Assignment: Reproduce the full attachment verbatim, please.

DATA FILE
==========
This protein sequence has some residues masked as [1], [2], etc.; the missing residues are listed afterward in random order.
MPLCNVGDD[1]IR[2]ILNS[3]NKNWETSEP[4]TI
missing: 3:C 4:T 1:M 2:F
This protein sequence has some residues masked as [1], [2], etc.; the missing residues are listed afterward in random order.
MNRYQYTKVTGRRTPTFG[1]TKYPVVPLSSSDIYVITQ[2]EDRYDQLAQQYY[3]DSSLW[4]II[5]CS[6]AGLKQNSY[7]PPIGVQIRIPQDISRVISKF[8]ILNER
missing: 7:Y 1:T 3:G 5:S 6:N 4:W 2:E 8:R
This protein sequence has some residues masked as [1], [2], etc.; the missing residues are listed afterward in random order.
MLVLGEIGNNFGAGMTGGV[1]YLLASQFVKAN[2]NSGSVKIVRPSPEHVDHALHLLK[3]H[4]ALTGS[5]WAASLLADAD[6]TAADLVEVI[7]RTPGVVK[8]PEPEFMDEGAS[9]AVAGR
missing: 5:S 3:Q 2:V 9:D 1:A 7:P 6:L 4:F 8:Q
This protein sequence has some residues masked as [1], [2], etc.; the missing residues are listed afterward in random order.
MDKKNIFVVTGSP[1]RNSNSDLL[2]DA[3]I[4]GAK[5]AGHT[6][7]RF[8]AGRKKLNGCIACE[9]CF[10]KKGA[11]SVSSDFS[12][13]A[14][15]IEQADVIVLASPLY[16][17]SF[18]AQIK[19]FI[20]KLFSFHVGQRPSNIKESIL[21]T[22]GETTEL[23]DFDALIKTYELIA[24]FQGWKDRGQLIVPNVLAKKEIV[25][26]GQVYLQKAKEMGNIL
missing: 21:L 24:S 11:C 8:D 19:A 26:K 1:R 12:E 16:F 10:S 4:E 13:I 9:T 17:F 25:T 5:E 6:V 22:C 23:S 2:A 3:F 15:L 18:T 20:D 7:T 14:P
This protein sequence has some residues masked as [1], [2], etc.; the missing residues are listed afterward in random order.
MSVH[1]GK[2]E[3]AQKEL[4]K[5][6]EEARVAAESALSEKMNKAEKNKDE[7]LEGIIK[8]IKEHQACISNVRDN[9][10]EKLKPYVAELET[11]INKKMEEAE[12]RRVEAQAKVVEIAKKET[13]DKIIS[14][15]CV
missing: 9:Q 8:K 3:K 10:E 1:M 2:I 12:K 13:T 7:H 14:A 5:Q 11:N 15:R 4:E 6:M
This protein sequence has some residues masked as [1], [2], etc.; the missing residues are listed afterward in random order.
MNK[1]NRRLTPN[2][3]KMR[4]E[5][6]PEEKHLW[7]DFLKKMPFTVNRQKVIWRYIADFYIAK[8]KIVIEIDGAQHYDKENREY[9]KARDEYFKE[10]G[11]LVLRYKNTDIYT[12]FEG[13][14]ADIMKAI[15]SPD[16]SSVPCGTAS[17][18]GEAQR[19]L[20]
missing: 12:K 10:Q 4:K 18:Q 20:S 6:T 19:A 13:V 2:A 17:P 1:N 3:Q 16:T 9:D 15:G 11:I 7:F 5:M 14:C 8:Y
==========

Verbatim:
This protein sequence has some residues masked as [1], [2], etc.; the missing residues are listed afterward in random order.
MPLCNVGDD[1]IR[2]ILNS[3]NKNWETSEP[4]TI
missing: 3:C 4:T 1:M 2:F
This protein sequence has some residues masked as [1], [2], etc.; the missing residues are listed afterward in random order.
MNRYQYTKVTGRRTPTFG[1]TKYPVVPLSSSDIYVITQ[2]EDRYDQLAQQYY[3]DSSLW[4]II[5]CS[6]AGLKQNSY[7]PPIGVQIRIPQDISRVISKF[8]ILNER
missing: 7:Y 1:T 3:G 5:S 6:N 4:W 2:E 8:R
This protein sequence has some residues masked as [1], [2], etc.; the missing residues are listed afterward in random order.
MLVLGEIGNNFGAGMTGGV[1]YLLASQFVKAN[2]NSGSVKIVRPSPEHVDHALHLLK[3]H[4]ALTGS[5]WAASLLADAD[6]TAADLVEVI[7]RTPGVVK[8]PEPEFMDEGAS[9]AVAGR
missing: 5:S 3:Q 2:V 9:D 1:A 7:P 6:L 4:F 8:Q
This protein sequence has some residues masked as [1], [2], etc.; the missing residues are listed afterward in random order.
MDKKNIFVVTGSP[1]RNSNSDLL[2]DA[3]I[4]GAK[5]AGHT[6][7]RF[8]AGRKKLNGCIACE[9]CF[10]KKGA[11]SVSSDFS[12][13]A[14][15]IEQADVIVLASPLY[16][17]SF[18]AQIK[19]FI[20]KLFSFHVGQRPSNIKESIL[21]T[22]GETTEL[23]DFDALIKTYELIA[24]FQGWKDRGQLIVPNVLAKKEIV[25][26]GQVYLQKAKEMGNIL
missing: 21:L 24:S 11:C 8:D 19:A 26:K 1:R 12:E 16:F 10:S 4:E 13:I 9:T 17:F 25:T 5:E 6:V 22:C 23:S 2:A 3:F 15:L 18:T 20:D 7:T 14:P
This protein sequence has some residues masked as [1], [2], etc.; the missing residues are listed afterward in random order.
MSVH[1]GK[2]E[3]AQKEL[4]K[5][6]EEARVAAESALSEKMNKAEKNKDE[7]LEGIIK[8]IKEHQACISNVRDN[9][10]EKLKPYVAELET[11]INKKMEEAE[12]RRVEAQAKVVEIAKKET[13]DKIIS[14][15]CV
missing: 9:Q 8:K 3:K 10:E 1:M 2:I 12:K 13:T 7:H 14:A 5:Q 11:N 15:R 4:E 6:M
This protein sequence has some residues masked as [1], [2], etc.; the missing residues are listed afterward in random order.
MNK[1]NRRLTPN[2][3]KMR[4]E[5][6]PEEKHLW[7]DFLKKMPFTVNRQKVIWRYIADFYIAK[8]KIVIEIDGAQHYDKENREY[9]KARDEYFKE[10]G[11]LVLRYKNTDIYT[12]FEG[13][14]ADIMKAI[15]SPD[16]SSVPCGTAS[17][18]GEAQR[19]L[20]
missing: 12:K 10:Q 4:K 18:Q 20:S 6:T 19:A 13:V 2:A 17:P 1:N 3:Q 16:T 9:D 15:G 11:I 7:F 5:M 14:C 8:Y